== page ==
Table of Contents
- 1 How to Check if “Ongoing Restore” is Draining iPad Battery Life
- 2 How long does “Ongoing Restore” take to complete?
- 3 OK, my iPad shows “Ongoing Restore” so what should I do?
- 4 OK but my internet connection is horrible and this is taking forever, is there a way to get around this never-ending “Ongoing Restore” process?
If you have recently setup a new iPad Pro, iPad mini, or iPad and discovered the battery is draining unusually fast leading to subpar battery life on the device, don’t fret, there’s probably a good reason for it.
In fact, if during your recent setup or restore of the iPad you decided to restore from an iCloud backup, that very well could be the reason the device battery is draining down so much faster than expected. We’ll show you how to check if this restore process is happening in the background, and what to do about it.
Note: this is aimed at users who recently setup new devices. If you did not recently restore the iPad, iPad Pro, or iPad mini from a backup, or set up the device and transfer data from another iPad, then you might want to follow more general tips on improving battery life with iOS 12. And yes while we’re focusing on iPad here, this same material applies to the iPhone and iPod touch as well.
How to Check if “Ongoing Restore” is Draining iPad Battery Life
- Open the “Settings” app in iOS
- Go to “Battery”
- Wait a moment for the “Insight and Suggestions” section to populate, if you see “Ongoing Restore” then that’s why your battery life is draining much faster than usual
- Confirm this is the cause of the battery drain by scrolling down and looking for “Restore” in the battery usage section
- Optionally, investigate and take action on other Battery suggestions and insights for other apps or behaviors draining down battery (like background app activity)
iCloud Backup Restore will complete over time as it completes downloading all pictures, photos, images, videos, apps, local files and data, contacts, music, podcasts, and anything else that was contained within the iCloud backup which is being restored.
How long does “Ongoing Restore” take to complete?
How long it takes an Ongoing Restore of an iCloud Backup to complete depends on several factors, but the two prominent components are the size of the iCloud backup being restored from, and the speed of the internet connection which the iPad is connected to.
The larger the iCloud Backup that is being restored from, the longer it will take to complete the restore process, and the longer it will take for the battery to stop draining faster than usual.
The iCloud backup restore must complete for the ‘Ongoing Restore’ process to complete and thereby restore expected battery longevitity to the iPad, iPad Pro, or iPad mini.
OK, my iPad shows “Ongoing Restore” so what should I do?
Let the backup restore complete!
Make sure the iPad is connected to a high speed internet connection (as fast a connection as is available) and then let it sit connected to that internet connection for as long as it takes to complete the restore process.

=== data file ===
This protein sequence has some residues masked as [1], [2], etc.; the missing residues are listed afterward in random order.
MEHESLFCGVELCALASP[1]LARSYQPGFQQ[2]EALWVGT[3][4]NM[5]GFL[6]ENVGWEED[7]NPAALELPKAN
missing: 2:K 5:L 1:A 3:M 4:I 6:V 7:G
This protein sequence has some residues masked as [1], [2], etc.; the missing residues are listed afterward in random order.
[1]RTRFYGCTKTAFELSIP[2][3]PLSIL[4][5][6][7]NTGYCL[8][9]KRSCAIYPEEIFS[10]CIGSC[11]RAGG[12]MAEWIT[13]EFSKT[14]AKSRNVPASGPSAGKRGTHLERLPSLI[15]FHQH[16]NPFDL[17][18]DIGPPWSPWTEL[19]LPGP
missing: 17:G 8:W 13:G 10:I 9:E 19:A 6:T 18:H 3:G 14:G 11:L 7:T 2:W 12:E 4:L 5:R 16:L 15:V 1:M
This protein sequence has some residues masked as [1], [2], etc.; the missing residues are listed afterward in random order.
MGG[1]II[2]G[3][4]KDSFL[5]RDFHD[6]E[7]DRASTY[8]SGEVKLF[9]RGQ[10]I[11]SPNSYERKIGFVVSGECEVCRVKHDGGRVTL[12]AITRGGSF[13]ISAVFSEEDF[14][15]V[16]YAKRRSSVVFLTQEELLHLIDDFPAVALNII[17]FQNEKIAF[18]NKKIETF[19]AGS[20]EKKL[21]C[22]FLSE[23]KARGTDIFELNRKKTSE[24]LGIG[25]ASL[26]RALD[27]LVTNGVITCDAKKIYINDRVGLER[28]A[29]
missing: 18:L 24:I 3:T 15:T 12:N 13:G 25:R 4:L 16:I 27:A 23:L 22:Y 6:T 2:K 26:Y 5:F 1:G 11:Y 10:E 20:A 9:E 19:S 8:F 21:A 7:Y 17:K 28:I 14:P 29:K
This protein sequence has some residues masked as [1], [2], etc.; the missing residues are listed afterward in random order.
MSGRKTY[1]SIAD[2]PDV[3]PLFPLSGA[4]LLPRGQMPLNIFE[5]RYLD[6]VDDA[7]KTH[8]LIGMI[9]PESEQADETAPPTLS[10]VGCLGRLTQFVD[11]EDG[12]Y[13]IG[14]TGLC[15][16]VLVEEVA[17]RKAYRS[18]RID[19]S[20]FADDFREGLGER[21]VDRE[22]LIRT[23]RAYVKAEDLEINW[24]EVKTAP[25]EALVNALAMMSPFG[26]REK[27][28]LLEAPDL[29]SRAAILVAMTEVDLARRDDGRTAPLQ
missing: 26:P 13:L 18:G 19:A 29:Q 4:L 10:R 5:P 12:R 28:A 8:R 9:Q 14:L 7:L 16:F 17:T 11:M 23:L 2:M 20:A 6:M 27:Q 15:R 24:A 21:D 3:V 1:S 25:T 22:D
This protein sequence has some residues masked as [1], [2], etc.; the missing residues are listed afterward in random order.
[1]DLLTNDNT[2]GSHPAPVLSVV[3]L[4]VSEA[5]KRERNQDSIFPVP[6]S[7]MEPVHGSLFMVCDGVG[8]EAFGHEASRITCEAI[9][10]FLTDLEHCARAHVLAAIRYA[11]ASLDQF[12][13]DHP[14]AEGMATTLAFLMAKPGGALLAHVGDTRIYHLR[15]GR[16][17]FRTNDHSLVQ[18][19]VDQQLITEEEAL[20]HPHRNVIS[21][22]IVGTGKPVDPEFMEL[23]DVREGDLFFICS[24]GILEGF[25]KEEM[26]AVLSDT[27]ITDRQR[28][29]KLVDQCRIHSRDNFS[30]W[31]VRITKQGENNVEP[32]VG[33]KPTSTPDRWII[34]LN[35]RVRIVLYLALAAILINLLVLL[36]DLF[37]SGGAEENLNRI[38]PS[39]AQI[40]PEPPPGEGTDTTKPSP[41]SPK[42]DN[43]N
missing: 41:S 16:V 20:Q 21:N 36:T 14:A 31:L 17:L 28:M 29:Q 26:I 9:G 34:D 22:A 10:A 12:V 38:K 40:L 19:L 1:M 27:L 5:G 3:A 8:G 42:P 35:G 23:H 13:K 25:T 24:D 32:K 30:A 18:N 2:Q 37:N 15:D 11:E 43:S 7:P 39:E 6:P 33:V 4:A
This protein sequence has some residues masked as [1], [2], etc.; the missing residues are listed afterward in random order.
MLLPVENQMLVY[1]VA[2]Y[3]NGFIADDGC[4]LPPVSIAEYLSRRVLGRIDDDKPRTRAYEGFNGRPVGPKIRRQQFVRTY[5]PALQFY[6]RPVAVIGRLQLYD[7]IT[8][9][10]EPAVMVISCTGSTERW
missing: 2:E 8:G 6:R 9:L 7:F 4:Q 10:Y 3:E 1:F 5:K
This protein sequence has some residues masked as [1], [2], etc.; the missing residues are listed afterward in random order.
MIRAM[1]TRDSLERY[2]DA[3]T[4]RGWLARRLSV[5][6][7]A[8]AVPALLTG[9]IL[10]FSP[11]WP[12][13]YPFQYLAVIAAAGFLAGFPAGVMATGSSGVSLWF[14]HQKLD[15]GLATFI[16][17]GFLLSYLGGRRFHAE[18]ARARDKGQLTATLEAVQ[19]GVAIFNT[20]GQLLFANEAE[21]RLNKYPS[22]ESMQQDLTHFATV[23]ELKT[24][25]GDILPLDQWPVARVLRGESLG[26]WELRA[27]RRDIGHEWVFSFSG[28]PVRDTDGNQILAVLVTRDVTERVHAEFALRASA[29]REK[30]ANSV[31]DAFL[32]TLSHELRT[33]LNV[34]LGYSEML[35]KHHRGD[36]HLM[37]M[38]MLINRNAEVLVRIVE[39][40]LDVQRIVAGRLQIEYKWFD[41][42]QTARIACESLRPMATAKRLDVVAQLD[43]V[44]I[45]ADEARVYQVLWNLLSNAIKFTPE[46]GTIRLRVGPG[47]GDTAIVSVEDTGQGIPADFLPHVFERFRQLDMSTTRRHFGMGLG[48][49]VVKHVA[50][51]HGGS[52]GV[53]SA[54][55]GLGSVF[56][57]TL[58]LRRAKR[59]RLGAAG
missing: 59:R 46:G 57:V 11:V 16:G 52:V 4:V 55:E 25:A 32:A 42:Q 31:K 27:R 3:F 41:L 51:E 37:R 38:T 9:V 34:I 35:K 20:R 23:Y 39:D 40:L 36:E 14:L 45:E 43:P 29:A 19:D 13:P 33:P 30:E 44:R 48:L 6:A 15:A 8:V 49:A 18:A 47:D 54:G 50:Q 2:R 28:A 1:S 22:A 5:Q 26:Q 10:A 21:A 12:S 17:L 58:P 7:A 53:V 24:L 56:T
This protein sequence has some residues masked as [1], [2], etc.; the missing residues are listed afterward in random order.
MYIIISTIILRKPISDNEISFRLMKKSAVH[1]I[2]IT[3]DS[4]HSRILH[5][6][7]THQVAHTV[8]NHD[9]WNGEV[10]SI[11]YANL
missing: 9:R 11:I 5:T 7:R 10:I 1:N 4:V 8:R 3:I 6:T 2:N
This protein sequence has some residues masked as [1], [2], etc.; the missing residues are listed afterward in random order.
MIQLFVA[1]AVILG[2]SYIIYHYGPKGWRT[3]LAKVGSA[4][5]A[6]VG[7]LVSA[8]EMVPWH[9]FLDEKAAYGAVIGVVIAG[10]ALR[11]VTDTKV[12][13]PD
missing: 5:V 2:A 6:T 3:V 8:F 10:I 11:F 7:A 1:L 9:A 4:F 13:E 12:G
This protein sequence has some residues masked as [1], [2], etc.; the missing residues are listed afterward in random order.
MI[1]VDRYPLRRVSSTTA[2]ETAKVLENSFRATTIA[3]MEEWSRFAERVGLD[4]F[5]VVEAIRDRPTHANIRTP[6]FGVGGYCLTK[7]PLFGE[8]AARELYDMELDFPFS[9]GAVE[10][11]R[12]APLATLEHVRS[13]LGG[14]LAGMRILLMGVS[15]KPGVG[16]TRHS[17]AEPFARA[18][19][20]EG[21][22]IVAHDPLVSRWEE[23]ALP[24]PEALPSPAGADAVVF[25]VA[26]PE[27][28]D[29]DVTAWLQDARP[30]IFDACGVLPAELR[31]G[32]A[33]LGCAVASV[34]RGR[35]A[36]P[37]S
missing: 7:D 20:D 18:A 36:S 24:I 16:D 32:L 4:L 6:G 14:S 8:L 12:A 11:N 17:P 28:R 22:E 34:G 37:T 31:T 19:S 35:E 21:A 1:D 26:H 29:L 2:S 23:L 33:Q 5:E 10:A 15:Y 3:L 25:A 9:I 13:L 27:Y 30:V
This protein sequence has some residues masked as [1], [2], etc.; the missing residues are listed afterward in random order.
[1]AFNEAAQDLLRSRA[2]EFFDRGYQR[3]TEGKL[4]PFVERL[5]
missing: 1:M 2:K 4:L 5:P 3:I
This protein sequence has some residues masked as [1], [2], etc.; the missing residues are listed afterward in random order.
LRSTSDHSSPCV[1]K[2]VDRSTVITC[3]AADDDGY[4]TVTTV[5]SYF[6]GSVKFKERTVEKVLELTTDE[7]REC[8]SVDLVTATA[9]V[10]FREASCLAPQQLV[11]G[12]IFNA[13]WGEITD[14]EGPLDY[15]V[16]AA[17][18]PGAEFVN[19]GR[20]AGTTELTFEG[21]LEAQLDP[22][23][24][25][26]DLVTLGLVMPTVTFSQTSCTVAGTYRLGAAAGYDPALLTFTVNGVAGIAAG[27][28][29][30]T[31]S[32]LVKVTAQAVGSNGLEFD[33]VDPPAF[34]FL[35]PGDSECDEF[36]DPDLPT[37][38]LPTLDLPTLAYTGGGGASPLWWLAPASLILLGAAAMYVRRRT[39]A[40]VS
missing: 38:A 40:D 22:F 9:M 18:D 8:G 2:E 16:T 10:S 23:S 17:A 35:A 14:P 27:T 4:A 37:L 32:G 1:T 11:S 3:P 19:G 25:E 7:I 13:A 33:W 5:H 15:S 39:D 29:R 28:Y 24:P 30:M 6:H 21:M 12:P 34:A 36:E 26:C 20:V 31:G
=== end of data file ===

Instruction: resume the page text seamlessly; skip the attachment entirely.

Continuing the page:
In the screenshot examples here, the “Ongoing Restore” process from iCloud backup to a freshly setup iPad Pro has taken several days restoring a 25GB backup and has still not yet complete. This is because the internet connections network speed which the iPad Pro is using is not particularly fast. Unfortunately there’s nothing that can be done in that scenario other than wait, and while that ongoing restore takes place on the iPad the battery will continue to drain faster than expected.
Once the restore has completed, battery life will return to normal.
iCloud Backup and restore is an excellent feature for iPhone and iPad users, but because it’s reliant on a good internet connection it has notable downfalls to users who are not based in a place like San Francisco, California or other similarly major metro regions with highly developed broadband internet infrastructure. That includes much of the USA, and virtually any smaller sized city, many suburbs, and many semi-rural or rural locations, which often have 3mbps to 20mbps broadband offerings at best. The lack of sufficient high-speed internet infrastructure in much of a country or any given region obviously has nothing to do with iCloud or Apple however, so if you’re one of the millions of people who has a slower internet connection, that’s just the way it will be until some entity decides to invest in higher speed local internet service.
OK but my internet connection is horrible and this is taking forever, is there a way to get around this never-ending “Ongoing Restore” process?
Aside from finding a higher speed internet connection to use until the backup restore completes to the iPad (or iPhone), the only other option would be to start over and use an iTunes backup restore instead of the iCloud backup restore.
Restoring from iTunes backups require a Mac or Windows PC with the latest version of iTunes, and a USB cable to connect the iPad Pro, iPad, or iPad mini to the computer. Then a backup is made to the computer with iTunes (assuming the computer has sufficient disk space available to store the backup), and then that same iTunes backup is used to restore to the iPad during the setup and restore process. This is usually much faster because a direct USB connection between devices is typically much faster than downloading data from the internet. Sometimes iTunes backups can take a very long time too, but usually that’s due to some easily troubleshooted issue.